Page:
Another object of the present invention is to provide a method for regenerating a spent solvent which has advantages in that energy can be saved, since low-temperature processing which requires a large amount of energy is unnecessary, in that the treatment capacity is high and in that continuous processing can be easily conducted.
According to the present invention, there is provided a method for regenerating a spent solvent generated from a nuclear fuel cycle and containing a higher hydrocarbon, tributyl phosphate and degradation products thereof, the method comprising bringing the spent solvent into contact with a methanol/water mixture having a water concentration of 100 to 750 g/l and separating the resulting mixture into a non-methanol/water phase mainly composed of the higher hydrocabon and tributyl phosphate and a methanol/water phase containing the degradation products.
In the present invention as described above, the degradation products such as DBP in the spent solvent migrate into the methanol/water phase, while the higher hydrocarbon and TBP remain in the non-methanol/water phase (mainly composed of the higher hydrocarbon). FIG. 1 is a graph showing the results of determination of the rates of migration of DBP and TBP into the methanol/water phase obtained after mixing a methanol/water mixture having a varied water concentration with a simulated spent solvent (comprising 1% DBP, 29% TBP and 70% dodecane) at 20° C., followed by phase separation. The rate of migration is defined by the following equation:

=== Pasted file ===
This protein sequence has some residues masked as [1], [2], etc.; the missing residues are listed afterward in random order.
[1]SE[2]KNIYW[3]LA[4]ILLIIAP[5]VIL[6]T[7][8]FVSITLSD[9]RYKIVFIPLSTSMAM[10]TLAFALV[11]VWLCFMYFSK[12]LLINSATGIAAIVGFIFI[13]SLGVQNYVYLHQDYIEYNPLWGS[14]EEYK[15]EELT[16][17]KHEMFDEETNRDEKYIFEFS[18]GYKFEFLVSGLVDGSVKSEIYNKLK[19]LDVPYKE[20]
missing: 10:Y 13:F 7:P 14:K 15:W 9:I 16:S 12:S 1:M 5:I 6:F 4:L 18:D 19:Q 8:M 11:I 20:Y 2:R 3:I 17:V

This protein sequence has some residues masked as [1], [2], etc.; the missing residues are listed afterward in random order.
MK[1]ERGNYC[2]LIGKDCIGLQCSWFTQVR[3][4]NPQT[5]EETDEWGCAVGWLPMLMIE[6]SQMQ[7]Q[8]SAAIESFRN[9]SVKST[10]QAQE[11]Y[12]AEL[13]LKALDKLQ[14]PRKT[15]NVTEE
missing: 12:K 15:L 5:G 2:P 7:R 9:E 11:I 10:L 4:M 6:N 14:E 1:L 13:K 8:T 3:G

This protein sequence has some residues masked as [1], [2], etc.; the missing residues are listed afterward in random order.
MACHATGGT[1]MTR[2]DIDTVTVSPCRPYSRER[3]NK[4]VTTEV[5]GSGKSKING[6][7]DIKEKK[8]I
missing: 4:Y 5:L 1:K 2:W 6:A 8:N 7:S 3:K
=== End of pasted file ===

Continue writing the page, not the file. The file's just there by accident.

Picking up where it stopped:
[(amount of component i in methanol/water phase)/(total amount of component i)]×100 (%).
It is apparent from the graph that when 100% methanol is used, both TBP and DBP migrate into the methanol phase almost completely but as the water concentration is increased, the migration of TBP into the methanol/water phase becomes difficult and only DBP migrates thereinto. Thus DBP can be selectively introduced into the methanol/water phase. When the water concentration of the methanol/water mixture is below 100 g/l, the difference in the rate of migration into the methanol/water phase between TBP and DBP is insufficient and, on the contrary, when the water concentration is above 750 g/l, the rate of migration of DBP into the methanol/water phase is also reduced to make an efficient removal of DBP by extraction impossible.
Energy and cost can be saved in the present invention, since the extraction with the methanol/water mixture can be conducted at room temperature. In addition, the treatment capacity can be improved, since the liquid-liquid contact operation can easily made continuous.
When the degradation products cannot be sufficiently removed by conducting the extraction with a methanol/water mixture only once, the obtained non-methanol/water phase can be further brought into contact with the methanol/water mixture to repeat the extraction, if necessary.
FIG. 1 is a graph showing the rates of migration of DBP and TBP into the methanol/water phase obtained after mixing a methanol/water mixture having a varied water concentration with a spent solvent followed by phase separation;